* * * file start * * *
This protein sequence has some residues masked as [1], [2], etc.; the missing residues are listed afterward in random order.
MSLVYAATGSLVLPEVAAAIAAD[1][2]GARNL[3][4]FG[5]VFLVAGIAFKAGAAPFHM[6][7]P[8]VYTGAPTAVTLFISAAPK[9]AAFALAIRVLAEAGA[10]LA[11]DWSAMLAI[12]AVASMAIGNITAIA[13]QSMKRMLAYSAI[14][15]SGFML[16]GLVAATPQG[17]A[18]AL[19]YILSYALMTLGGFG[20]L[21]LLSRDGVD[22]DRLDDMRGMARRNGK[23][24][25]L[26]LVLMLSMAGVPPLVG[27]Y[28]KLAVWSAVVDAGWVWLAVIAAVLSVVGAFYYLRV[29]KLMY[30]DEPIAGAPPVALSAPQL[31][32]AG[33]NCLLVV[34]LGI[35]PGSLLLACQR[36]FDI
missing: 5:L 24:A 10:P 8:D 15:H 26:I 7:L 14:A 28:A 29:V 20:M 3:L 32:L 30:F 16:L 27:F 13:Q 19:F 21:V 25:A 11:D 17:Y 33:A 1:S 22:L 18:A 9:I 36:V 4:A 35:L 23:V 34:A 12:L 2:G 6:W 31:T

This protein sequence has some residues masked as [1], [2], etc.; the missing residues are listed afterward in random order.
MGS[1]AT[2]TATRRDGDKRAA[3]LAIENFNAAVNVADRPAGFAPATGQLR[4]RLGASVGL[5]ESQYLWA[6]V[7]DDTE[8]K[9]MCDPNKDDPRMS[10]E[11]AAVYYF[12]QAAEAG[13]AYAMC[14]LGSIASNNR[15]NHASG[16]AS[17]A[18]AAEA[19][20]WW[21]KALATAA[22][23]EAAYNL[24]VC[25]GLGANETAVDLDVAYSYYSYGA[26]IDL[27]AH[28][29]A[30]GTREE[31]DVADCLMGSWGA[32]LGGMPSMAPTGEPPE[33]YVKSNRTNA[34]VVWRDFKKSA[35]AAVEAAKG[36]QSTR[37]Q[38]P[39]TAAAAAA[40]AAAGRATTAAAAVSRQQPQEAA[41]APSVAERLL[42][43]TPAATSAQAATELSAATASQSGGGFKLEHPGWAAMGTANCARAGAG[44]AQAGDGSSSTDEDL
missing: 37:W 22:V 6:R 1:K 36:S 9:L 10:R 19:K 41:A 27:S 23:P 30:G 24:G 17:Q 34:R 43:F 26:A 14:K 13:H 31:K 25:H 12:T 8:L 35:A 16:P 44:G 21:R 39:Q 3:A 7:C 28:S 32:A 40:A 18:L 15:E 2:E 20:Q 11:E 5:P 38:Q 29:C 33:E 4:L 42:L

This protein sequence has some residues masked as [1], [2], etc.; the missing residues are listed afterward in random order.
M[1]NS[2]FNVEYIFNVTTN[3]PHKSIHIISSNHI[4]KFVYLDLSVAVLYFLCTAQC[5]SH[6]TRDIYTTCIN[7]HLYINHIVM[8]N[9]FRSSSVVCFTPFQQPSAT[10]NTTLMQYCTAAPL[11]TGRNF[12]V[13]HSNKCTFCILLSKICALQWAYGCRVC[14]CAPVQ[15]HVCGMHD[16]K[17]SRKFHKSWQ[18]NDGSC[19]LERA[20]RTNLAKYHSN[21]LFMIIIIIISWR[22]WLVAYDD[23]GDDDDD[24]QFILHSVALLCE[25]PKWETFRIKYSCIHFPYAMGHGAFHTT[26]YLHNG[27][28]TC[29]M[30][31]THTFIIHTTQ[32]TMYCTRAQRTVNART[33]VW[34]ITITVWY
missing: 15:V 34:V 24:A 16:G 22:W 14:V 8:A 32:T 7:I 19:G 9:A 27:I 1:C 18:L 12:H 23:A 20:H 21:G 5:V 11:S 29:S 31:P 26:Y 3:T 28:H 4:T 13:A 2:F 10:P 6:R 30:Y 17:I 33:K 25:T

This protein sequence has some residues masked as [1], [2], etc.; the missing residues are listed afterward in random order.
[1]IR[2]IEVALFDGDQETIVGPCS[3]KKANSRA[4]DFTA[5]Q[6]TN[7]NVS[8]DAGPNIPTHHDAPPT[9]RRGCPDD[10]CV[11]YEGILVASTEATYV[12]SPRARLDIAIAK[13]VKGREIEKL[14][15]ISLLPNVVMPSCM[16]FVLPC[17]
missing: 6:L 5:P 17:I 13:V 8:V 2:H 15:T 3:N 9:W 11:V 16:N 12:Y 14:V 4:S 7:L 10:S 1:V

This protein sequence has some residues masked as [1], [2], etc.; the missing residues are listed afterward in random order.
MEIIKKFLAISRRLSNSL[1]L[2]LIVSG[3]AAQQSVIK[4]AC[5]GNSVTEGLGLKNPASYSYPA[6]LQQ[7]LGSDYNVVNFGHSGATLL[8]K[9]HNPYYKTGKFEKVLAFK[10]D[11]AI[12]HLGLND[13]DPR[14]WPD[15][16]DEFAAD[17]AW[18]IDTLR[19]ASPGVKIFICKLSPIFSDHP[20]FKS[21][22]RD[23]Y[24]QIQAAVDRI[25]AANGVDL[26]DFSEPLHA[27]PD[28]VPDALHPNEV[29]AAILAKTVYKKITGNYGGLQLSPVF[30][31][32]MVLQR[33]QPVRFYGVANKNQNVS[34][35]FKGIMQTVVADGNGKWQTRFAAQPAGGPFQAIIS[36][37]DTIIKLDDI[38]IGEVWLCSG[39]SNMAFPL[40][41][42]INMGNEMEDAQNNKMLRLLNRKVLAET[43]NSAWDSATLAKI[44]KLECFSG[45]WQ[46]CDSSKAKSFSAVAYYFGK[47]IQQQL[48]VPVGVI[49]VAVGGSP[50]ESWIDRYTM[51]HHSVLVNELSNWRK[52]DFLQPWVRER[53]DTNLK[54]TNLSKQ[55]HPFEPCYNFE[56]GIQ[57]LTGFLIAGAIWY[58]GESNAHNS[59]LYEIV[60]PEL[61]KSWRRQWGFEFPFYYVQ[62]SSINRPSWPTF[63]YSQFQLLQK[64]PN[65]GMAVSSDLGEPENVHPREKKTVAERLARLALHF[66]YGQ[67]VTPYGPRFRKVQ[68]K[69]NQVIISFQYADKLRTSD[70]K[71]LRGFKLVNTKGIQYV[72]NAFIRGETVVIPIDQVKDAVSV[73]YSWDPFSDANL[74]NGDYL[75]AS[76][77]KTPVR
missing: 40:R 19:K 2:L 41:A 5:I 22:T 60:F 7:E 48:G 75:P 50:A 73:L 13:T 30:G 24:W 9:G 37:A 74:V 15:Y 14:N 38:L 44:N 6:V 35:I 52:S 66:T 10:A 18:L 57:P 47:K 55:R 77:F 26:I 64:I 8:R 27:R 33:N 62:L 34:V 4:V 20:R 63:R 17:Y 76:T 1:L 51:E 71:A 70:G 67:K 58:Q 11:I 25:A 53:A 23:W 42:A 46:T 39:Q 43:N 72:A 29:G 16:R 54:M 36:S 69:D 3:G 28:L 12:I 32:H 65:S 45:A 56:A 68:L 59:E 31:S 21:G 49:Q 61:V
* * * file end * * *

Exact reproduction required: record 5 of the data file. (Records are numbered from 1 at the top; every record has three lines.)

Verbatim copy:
This protein sequence has some residues masked as [1], [2], etc.; the missing residues are listed afterward in random order.
MEIIKKFLAISRRLSNSL[1]L[2]LIVSG[3]AAQQSVIK[4]AC[5]GNSVTEGLGLKNPASYSYPA[6]LQQ[7]LGSDYNVVNFGHSGATLL[8]K[9]HNPYYKTGKFEKVLAFK[10]D[11]AI[12]HLGLND[13]DPR[14]WPD[15][16]DEFAAD[17]AW[18]IDTLR[19]ASPGVKIFICKLSPIFSDHP[20]FKS[21][22]RD[23]Y[24]QIQAAVDRI[25]AANGVDL[26]DFSEPLHA[27]PD[28]VPDALHPNEV[29]AAILAKTVYKKITGNYGGLQLSPVF[30][31][32]MVLQR[33]QPVRFYGVANKNQNVS[34][35]FKGIMQTVVADGNGKWQTRFAAQPAGGPFQAIIS[36][37]DTIIKLDDI[38]IGEVWLCSG[39]SNMAFPL[40][41][42]INMGNEMEDAQNNKMLRLLNRKVLAET[43]NSAWDSATLAKI[44]KLECFSG[45]WQ[46]CDSSKAKSFSAVAYYFGK[47]IQQQL[48]VPVGVI[49]VAVGGSP[50]ESWIDRYTM[51]HHSVLVNELSNWRK[52]DFLQPWVRER[53]DTNLK[54]TNLSKQ[55]HPFEPCYNFE[56]GIQ[57]LTGFLIAGAIWY[58]GESNAHNS[59]LYEIV[60]PEL[61]KSWRRQWGFEFPFYYVQ[62]SSINRPSWPTF[63]YSQFQLLQK[64]PN[65]GMAVSSDLGEPENVHPREKKTVAERLARLALHF[66]YGQ[67]VTPYGPRFRKVQ[68]K[69]NQVIISFQYADKLRTSD[70]K[71]LRGFKLVNTKGIQYV[72]NAFIRGETVVIPIDQVKDAVSV[73]YSWDPFSDANL[74]NGDYL[75]AS[76][77]KTPVR
missing: 40:R 19:K 2:L 41:A 5:I 22:T 60:F 7:E 48:G 75:P 50:A 73:L 13:T 30:G 24:W 9:G 37:A 74:V 15:Y 14:N 38:L 44:N 6:V 35:I 52:S 66:T 10:A 18:L 57:P 47:K 55:R 77:F 26:I 64:I 8:R 27:R 33:N 62:L 34:V 4:V 20:R 63:R 17:Y 76:T 1:L 51:E 71:A 70:G 67:K 58:Q 11:I 25:A 53:A 23:W 42:A 46:T 39:Q 43:N 72:A 29:G 16:R 54:M 36:S 69:D 3:G 28:L 12:I 32:H 65:S 45:A 56:A 68:L 59:E 31:S 21:G 49:Q 61:V